I have a question about capital gains tax on real estate. Regarding the capital gains tax on property, do I need to report the profit I made on the sale of a home I owned for 15 years?
Regarding capital gains tax on real estate, report the sale of your main home only if you have a gain not excluded from your income. If you have a gain that’s not excluded, you usually must report capital gains tax on property on Schedule D: Capital Gains and Losses.
You can exclude up to $250,000 of the capital gains tax on property if all of these apply:
- You own the home solely or you own the home with another person but file separate returns.
- You meet the ownership test. You owned the home for at least two of the last five years ending on the date you sold the home.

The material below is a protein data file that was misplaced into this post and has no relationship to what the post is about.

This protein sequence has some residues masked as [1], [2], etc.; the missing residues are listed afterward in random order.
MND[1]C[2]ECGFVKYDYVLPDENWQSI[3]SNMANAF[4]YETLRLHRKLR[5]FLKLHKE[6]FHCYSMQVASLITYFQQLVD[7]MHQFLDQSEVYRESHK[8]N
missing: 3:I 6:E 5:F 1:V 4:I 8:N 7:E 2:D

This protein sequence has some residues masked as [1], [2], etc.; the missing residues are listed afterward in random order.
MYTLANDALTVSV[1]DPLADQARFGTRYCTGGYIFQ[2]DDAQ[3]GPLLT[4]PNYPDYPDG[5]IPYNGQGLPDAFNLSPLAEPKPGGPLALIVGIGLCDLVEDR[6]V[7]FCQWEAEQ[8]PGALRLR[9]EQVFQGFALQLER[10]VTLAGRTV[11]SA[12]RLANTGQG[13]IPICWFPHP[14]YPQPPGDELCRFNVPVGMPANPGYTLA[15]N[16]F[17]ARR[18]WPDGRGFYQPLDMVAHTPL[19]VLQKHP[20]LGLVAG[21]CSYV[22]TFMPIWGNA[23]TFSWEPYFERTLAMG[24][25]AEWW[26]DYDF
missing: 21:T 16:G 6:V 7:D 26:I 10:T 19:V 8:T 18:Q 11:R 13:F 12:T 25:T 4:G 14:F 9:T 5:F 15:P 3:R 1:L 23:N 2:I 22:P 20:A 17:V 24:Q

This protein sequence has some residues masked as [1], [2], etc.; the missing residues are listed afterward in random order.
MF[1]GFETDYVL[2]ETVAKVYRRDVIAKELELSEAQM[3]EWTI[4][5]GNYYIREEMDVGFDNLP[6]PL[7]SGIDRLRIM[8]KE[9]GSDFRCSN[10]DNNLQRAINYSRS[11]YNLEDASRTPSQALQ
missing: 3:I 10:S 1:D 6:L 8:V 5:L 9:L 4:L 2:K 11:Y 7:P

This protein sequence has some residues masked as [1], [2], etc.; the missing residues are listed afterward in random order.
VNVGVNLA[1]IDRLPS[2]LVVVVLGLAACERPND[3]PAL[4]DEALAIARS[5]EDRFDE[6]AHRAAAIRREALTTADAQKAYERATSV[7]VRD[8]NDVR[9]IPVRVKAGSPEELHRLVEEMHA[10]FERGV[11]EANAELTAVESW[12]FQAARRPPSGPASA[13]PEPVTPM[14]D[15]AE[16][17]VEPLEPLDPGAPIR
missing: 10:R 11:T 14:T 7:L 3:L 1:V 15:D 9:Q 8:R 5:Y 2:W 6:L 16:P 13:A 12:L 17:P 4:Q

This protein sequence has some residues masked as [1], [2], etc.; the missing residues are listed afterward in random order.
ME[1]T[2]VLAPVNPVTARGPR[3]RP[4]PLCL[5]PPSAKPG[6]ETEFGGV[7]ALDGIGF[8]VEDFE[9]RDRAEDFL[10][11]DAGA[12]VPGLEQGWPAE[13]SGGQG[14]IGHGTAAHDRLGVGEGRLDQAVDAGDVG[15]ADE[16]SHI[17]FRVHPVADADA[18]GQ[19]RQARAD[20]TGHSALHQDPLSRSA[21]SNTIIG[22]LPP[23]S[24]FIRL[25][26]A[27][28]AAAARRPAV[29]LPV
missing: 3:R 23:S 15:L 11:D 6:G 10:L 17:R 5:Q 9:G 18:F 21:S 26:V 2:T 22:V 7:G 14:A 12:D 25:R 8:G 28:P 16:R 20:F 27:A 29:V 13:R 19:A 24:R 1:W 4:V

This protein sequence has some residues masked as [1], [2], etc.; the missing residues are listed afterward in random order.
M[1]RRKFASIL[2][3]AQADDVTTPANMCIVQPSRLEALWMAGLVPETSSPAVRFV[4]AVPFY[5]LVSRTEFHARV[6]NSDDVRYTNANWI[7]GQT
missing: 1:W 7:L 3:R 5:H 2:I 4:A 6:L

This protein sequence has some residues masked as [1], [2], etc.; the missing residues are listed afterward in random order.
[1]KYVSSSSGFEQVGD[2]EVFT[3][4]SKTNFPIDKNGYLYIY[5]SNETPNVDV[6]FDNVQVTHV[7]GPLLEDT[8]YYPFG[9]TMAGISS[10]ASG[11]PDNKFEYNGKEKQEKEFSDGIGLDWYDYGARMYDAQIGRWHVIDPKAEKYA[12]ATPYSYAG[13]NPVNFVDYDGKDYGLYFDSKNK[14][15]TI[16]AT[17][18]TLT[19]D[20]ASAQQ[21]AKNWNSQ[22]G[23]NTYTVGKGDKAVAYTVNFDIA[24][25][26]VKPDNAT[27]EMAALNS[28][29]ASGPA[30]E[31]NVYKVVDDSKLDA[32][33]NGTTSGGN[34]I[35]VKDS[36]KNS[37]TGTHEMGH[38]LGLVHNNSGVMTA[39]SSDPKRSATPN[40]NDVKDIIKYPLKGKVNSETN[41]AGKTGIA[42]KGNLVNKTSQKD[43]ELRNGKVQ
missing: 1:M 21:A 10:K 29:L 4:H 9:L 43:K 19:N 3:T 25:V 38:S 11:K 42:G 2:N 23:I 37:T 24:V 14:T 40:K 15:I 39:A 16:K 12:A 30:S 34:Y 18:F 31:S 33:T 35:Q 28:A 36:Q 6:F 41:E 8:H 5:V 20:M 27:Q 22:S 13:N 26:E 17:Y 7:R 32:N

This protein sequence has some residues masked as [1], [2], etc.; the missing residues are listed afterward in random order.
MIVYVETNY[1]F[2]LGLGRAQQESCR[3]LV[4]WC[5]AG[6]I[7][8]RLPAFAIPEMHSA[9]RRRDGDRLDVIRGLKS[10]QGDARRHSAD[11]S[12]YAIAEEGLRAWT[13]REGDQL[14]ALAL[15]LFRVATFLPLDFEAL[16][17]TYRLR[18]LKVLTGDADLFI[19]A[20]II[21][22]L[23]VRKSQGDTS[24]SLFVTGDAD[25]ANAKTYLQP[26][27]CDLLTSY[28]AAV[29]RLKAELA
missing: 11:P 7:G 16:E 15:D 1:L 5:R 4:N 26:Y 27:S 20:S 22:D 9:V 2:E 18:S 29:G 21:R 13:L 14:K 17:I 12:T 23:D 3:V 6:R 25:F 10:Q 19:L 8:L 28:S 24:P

- You meet the use test. You occupied the home as your main home for at least two of the last five years ending on the date you sold the home.
- During the two-year period ending on the date of the sale, you didn’t exclude gain from the sale of another home.
You can exclude up to $500,000 of the gain if all of these apply:
- You’re married filing jointly.
- Either you or your spouse meets the ownership test.
- Both you and your spouse meet the use test.
- During the two-year period ending on the date of the sale, you or your spouse didn’t exclude gain from the sale of another home.
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Generally, paying gift tax is not an issue for the person receiving the gift. The giver, however, will generally only file a gift tax return when the gift exceeds the annual gift tax exclusion amount, which is $15,000 per person for 2018. The giver may also not owe gift tax due to their lifetime exemption.